1. I had the worst experience at our 12-month check-up. My daughters had just turned 1 and we had to wait over an hour to be seen. When they took them in for the testing, they said that Lindsay had the vocabulary of a 4-month old and that Sophie was functioning at the level of an 8-month old. They also told me that they thought Lindsay had cerebral palsey because when they stood her up, she rose up on her toes!
    This was the day before Thanksgiving. I know my children and am educated enough that I told the people that they were wrong to base these conclusions on one 20-minute visit. However, I still was really upset. A few weeks ago, the clinic called and asked why we weren’t coming back. I told them how bad they had made me feel and how wrong they were. Presently, both girls are considered advanced in their vocabulary for 2-year olds. And Lindsay? No sign at all of cerebral palsey. She walks, runs, jumps, etc… It’s very sad how awful some of these clinics can make people feel. Perhaps if they changed their practice to making a few home visits before handing out these horrible assessments after 20-minutes, then this anxiety could all be avoided. And we would get more valid results.
    Hang in there and if you don’t want to go back then don’t. I know it’s not a requirement for my daughters and I feel blessed that I have a pediatrician who is more than capable of handling my girls’ development.

  2. I’ve never been too impressed with the follow up clinics either. They always make me feel angry. They tell me over and over again how I’m not feeding my kiddo enough and she’s not gaining weight. Well, she started at 450 grams/1 lb. What do they think she should weigh? And why would I add all this extra butter and oil into her foods when I wouldn’t even want to eat that stuff?! My kiddo is 4. Because of her size she’ll be followed for another year or so. I’ve come to learn that you take everything they say with a grain of salt. They don’t see your child as often as even your pediatrician does. They don’t know everything there is to know about your child. But there are helpful parts too. My kiddo has some speech/language delays and the follow up clinic has been very helpful to get her into the special ed preschool where she is excelling. That’s my 2 cents on it all. 🙂 Just take it with a grain of salt and use the portions of it you find helpful. 🙂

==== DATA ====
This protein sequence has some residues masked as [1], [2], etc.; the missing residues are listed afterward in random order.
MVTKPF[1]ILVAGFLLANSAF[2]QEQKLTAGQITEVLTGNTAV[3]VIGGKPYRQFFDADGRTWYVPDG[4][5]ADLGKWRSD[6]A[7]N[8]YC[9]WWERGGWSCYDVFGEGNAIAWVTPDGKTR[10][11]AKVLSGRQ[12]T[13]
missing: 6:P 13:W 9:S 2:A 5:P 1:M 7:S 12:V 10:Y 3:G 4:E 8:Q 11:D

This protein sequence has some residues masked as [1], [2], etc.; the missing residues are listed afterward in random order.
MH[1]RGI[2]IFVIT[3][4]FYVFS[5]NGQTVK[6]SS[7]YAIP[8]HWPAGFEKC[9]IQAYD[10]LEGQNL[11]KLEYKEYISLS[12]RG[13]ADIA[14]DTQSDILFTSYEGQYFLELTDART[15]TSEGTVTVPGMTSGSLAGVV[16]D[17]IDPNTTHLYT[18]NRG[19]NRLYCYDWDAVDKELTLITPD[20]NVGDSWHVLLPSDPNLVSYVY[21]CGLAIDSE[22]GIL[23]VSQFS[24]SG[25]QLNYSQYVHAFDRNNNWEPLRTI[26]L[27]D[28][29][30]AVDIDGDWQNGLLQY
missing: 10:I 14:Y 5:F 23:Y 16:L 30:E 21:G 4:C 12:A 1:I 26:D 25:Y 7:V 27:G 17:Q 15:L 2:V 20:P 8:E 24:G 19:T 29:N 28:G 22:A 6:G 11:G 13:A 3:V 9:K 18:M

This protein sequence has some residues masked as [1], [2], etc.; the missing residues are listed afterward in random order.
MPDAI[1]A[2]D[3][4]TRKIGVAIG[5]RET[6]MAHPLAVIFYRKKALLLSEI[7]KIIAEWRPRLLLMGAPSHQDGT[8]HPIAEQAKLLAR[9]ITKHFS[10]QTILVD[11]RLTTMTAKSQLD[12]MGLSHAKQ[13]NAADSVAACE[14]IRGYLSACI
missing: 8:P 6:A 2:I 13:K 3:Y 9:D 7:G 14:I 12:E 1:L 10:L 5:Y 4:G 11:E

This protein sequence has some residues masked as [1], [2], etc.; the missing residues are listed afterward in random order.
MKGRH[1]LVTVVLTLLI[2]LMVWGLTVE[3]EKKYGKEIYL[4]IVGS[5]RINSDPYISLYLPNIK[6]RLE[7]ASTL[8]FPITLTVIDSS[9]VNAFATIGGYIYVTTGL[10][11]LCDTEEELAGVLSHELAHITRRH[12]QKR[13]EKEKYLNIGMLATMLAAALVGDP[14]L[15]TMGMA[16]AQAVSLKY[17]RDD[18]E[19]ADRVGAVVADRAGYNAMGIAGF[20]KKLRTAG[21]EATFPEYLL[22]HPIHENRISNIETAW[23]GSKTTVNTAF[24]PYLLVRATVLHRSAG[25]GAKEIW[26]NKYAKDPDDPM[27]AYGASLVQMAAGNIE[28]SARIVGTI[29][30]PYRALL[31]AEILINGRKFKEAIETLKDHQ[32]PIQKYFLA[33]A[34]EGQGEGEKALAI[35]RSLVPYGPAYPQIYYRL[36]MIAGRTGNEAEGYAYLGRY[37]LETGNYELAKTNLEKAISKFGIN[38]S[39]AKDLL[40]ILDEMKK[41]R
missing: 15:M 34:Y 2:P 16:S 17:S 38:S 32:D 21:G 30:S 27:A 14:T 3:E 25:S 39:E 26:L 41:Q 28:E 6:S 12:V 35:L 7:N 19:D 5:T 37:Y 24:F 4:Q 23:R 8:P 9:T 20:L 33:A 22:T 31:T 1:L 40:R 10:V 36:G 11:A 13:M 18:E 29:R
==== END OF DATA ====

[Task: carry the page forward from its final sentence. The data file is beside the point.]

3. Our NICU doesn’t have one (I don’t think)
    A Newborn Intensive Care Program nurse came to our home to evaluate Ashtyn on her mile stones a few times through out the first year and that was it. She is now two. Melany has has a NICP nurse come twice already. It is nice to have them come in home and do the follow up. I have never been to a clinic but I think I prefer it this way.
    After reading this I appreciate the program much more.

  4. We had a very positive experience, though to be fair we did not leave the NICU with many issues – just an enlarged kidney which is followed up on separately. At our first follow-up appointment, they did measurements first (all excellent, my 29 weeker is now a very big boy) and then a developmental check-up, which found that his skills were all at the adjusted age schedule and one was even at his actual age. The OT, nurses & doctor were all very proud and excited about our breastfeeding success and couldn’t stop talking about it. I am actually looking forward to our next appointment to see how my son has progressed. 🙂

  5. I am interested in the fact they wanted to do an MRI.
    My son had several brain bleeds. I thought I was told they couldn’t “grade” them because they weren’t the “usual” bleeds preemies get. (not in the normal areas of the brain) But on my last follow up they said they were Grade 4.
    They also confessed they had little hope for my son to not have some sort of mental issues.
    My son has been cleared by the neurologist and cleared on NICU follow ups. He has zero signs of problems.
    When we asked if they would do another MRI to see what things look like now. They said No…why look? Unless he shows signs, why look for trouble? So it’s interesting they want to look and mine don’t.